There will be a lot of interest in the monthly GDP figure for December alone to gauge the impact of Omicron and ‘Plan B’ restrictions on growth. The market looks for a contraction of 0.5% mom.
In any case the market seems to agree with the Bank that activity is likely to slow this year, “driven mainly by slower growth in demand,” as the Bank put it. That seems likely, given that the Bank is raising interest rates while inflation is expected to hit 7.25%. According to the Bank’s calculations, real post-tax labor income – perhaps the best measure of standards of living since it accounts for the rising tax burden as well as inflation and earnings – will fall by 2% in 2022. This is the biggest fall since records began in 1990.
Industrial and manufacturing production are both expected to be up the same pitiful 0.1% mom, which explains why there’s only one dot visible in the graph.
The UK visible trade deficit is expected to widen slightly, but the overall trade surplus (including services) is forecast to flip back into a small deficit.
The UK services surplus has been rising recently. I wonder how long that will persist though.
The improvement seems to be coming mostly from three areas: 1) the deficit on travel has disappeared as no one can go abroad (this seems to be a function of the virus rather than Brexit) and 2) the surpluses on “telecoms, computers, and information” and “other business services” have been growing. On the other hand, the contribution of “financial services,” historically the largest contributor to the services surplus, has been shrinking and is now overtaken by “other business services,” whatever that is.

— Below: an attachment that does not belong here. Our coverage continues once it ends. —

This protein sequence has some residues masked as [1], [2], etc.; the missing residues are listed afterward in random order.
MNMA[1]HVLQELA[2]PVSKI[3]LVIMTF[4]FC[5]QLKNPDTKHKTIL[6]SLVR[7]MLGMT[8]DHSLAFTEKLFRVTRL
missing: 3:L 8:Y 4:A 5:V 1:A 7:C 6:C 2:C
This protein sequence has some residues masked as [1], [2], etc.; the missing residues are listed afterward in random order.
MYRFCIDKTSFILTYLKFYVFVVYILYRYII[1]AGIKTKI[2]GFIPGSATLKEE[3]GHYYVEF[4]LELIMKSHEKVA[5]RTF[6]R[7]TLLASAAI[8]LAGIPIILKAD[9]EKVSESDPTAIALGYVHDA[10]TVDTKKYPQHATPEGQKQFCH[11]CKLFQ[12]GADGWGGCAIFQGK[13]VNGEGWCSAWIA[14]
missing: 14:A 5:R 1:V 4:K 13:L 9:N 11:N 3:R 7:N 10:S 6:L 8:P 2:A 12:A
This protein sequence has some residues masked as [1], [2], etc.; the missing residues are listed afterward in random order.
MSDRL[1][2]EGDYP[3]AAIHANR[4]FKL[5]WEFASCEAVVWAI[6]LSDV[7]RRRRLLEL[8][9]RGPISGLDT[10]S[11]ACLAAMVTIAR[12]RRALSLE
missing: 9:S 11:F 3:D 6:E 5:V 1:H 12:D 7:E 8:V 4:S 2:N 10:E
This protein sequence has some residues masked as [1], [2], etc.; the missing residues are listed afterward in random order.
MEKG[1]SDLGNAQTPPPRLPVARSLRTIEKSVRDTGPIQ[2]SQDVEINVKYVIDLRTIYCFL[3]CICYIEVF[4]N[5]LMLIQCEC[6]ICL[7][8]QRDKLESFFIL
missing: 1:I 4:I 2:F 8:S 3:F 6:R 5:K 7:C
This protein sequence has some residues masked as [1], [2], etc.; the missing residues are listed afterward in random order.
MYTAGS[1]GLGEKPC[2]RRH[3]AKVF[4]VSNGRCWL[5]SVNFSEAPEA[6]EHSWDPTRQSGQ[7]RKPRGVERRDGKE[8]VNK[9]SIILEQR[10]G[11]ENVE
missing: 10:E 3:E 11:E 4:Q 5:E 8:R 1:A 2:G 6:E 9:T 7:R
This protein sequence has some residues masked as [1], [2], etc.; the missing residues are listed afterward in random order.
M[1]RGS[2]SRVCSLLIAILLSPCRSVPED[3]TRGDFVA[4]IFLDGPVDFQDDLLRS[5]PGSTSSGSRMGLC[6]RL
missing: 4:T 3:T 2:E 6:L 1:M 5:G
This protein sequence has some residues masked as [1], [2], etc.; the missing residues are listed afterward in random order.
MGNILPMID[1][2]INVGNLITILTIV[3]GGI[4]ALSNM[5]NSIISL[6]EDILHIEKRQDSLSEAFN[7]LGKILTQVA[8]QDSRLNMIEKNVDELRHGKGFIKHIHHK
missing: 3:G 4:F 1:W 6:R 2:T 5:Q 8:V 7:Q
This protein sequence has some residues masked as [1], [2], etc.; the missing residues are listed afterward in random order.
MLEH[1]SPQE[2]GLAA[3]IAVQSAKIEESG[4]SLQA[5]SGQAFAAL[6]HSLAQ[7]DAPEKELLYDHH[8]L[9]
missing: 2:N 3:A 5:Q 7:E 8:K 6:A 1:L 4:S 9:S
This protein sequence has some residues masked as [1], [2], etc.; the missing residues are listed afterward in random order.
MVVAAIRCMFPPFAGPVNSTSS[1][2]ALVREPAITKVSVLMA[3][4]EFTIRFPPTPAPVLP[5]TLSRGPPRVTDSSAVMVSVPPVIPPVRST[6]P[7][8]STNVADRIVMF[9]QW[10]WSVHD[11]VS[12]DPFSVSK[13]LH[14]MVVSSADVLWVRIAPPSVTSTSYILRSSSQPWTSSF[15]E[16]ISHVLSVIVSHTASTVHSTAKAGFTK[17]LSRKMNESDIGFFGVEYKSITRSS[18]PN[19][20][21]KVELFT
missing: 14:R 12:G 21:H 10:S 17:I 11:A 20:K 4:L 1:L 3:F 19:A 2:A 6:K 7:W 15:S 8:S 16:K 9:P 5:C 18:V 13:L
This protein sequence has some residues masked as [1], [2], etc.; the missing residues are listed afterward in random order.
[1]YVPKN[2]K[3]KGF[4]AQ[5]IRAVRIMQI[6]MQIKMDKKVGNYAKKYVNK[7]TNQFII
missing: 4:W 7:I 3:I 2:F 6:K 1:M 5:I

Trade is the Achilles heel of the pound. The country has a chronic trade deficit and so has to attract investment in order to keep the pound stable.
I’ve never paid much attention to Swiss economic indicators because with the Swiss National Bank (SNB) on hold since 2015 there wasn’t much point. But now that the markets are starting to price in a change in SNB policy I shall have to. Swiss consumer prices are expected to be unchanged from the previous month while the yoy rate of inflation is also expected to stay unchanged. It’s still below the SNB’s 2% target so nothing to worry about yet. This may confirm in the Bank’s mind that they’re right not to intervene and to let CHF appreciate to avoid importing inflation and so could be mildly positive for CHF.